Avoid any vendor that insists on a contract for ongoing monthly or annual fees. Vendors that insist on a service contract are hoping you’ll forget to use the service, resulting in a “money-for-nothing” windfall for them. If a vendor does a good job initially, you’ll likely return for updates when you need them. Providers that try to lock you into a service contract obviously aren’t confident that their quality of service will make you want to return.
Don’t even consider leasing. Back when on-hold players cost over $1,000, leasing was a way to make them affordable for smaller businesses. The price of on-hold players is now so low that you can easily afford to buy one outright. Leasing an on- hold package poses great risk. Here’s why: the message on-hold vendor technically sells to the leasing company a package that includes a player and a number of message updates. The leasing company pays the message on-hold vendor for the whole package in advance (including the future updates), then turns around and leases the package to you, typically for 3 years. The leasing company contract specifically states that it has no responsibility for services the message on-hold vendor is supposed to provide. If the message on-hold vendor can’t (or won’t) perform, you’re still liable for the lease payments. Message on-hold vendors go out of business all the time. There is simply no reason to expose yourself to this risk. Quality vendors will gladly sell you a player with an initial message production, then sell you updates when you need them. Pay-as-you-go means no risk.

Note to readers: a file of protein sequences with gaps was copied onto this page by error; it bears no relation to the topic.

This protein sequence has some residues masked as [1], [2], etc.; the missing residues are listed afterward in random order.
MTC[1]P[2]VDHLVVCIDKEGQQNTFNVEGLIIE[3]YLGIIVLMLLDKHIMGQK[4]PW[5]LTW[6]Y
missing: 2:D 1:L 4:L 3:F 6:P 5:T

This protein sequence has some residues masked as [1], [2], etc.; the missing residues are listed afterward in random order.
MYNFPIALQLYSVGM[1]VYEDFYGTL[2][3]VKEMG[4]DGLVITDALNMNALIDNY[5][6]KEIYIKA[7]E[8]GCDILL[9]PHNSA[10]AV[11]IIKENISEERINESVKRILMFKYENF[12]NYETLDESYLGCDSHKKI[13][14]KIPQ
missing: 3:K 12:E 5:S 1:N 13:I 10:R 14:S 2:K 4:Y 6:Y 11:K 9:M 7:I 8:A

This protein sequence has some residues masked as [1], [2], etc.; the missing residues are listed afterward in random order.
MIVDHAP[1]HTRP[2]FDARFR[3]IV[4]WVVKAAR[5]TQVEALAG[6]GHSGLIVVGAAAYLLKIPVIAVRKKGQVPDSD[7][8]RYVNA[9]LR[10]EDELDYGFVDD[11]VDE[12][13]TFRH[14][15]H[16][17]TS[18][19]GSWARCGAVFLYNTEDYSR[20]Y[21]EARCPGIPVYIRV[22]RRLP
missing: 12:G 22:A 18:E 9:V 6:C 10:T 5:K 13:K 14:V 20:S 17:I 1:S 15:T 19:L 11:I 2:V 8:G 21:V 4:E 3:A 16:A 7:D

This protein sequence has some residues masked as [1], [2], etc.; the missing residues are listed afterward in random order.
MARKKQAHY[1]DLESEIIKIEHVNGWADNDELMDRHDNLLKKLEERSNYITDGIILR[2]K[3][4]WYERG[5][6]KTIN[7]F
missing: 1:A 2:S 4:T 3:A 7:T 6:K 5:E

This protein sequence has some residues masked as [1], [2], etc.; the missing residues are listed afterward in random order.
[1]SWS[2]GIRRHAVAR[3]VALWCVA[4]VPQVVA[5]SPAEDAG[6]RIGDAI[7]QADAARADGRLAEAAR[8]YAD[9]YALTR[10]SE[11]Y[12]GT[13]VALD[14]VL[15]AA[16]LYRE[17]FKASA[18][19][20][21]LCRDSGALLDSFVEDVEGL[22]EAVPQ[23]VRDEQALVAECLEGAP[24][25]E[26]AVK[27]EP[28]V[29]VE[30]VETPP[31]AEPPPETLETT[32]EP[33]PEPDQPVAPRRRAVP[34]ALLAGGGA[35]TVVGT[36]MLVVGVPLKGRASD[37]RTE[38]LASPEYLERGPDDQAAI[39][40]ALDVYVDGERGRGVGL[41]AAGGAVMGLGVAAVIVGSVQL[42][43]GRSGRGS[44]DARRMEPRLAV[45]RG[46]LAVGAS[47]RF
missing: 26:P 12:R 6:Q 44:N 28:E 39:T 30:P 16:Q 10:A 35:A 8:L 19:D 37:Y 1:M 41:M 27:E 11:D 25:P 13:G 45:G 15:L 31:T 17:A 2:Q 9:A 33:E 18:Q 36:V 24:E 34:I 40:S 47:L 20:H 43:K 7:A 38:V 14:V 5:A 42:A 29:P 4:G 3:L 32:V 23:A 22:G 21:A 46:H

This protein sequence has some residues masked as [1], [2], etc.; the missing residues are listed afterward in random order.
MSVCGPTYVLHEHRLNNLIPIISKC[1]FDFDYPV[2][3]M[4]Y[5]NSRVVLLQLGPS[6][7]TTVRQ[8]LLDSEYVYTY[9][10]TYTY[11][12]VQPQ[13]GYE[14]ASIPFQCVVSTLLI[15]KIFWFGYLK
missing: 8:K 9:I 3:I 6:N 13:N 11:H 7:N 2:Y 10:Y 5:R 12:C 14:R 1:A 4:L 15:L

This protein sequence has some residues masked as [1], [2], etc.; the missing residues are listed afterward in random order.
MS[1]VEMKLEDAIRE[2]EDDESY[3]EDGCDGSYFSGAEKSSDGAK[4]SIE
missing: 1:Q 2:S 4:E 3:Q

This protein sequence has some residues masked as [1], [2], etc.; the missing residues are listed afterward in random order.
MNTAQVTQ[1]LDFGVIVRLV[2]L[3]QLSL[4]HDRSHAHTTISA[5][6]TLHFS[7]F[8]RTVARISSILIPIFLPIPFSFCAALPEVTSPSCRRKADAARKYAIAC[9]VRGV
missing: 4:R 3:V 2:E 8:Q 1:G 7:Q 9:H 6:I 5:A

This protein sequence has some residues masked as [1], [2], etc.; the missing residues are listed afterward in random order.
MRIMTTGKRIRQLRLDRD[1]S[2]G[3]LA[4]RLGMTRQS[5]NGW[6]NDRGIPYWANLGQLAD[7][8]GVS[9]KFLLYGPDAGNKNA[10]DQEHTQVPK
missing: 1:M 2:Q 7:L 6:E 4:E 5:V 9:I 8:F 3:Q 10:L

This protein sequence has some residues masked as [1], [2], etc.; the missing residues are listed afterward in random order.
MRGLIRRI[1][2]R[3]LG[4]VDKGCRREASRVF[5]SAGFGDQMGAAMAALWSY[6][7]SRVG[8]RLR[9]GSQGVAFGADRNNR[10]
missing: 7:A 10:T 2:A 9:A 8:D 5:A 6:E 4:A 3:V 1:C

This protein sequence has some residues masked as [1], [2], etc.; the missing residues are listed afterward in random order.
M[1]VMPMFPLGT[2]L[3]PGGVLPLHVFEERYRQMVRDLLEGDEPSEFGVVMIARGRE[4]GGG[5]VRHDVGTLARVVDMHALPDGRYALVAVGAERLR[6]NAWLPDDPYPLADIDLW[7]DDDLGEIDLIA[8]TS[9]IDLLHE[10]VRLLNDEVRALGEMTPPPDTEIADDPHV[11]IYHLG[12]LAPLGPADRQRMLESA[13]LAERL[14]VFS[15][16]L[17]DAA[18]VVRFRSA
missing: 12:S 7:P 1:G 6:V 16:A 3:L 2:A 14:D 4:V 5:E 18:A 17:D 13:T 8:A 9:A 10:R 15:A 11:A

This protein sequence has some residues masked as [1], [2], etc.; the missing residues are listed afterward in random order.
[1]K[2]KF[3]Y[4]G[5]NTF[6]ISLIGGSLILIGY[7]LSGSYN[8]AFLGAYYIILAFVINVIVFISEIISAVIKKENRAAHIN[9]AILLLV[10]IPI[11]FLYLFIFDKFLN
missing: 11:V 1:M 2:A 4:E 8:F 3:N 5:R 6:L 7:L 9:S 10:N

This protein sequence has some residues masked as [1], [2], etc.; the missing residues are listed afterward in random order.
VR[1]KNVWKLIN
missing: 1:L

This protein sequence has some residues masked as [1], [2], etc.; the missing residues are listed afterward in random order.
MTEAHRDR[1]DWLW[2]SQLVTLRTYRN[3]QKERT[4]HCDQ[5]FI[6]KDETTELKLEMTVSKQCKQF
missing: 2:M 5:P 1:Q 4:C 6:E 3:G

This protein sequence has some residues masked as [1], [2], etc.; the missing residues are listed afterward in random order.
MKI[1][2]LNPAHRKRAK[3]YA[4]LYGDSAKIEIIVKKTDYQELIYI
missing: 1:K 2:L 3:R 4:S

On-hold message topics are limited only by your imagination. Promote wellness tips, detail proper brushing and flossing techniques, and introduce staff members. Low-key information is the key. Frequently, thank the caller for holding. Don’t be afraid to be creative and entertaining. Callers will enjoy the messages and you’ll turn them into satisfied patients.
Ms. Desnoes is a member of the public relations department for Applied Media Technologies Corporation (AMTC), a privately owned company founded in 1991, that is based in Clearwater, Fla. It is a market leader in telephone on-hold messaging systems, having pioneered the use of CD and removable memory card technology in on-hold player equipment. It serves over 12,000 clients worldwide, including Adecco, Bally Total Fitness, Continental Airlines, and Morgan Stanley. She can be reached by visiting the AMTC Web site at amtc.com.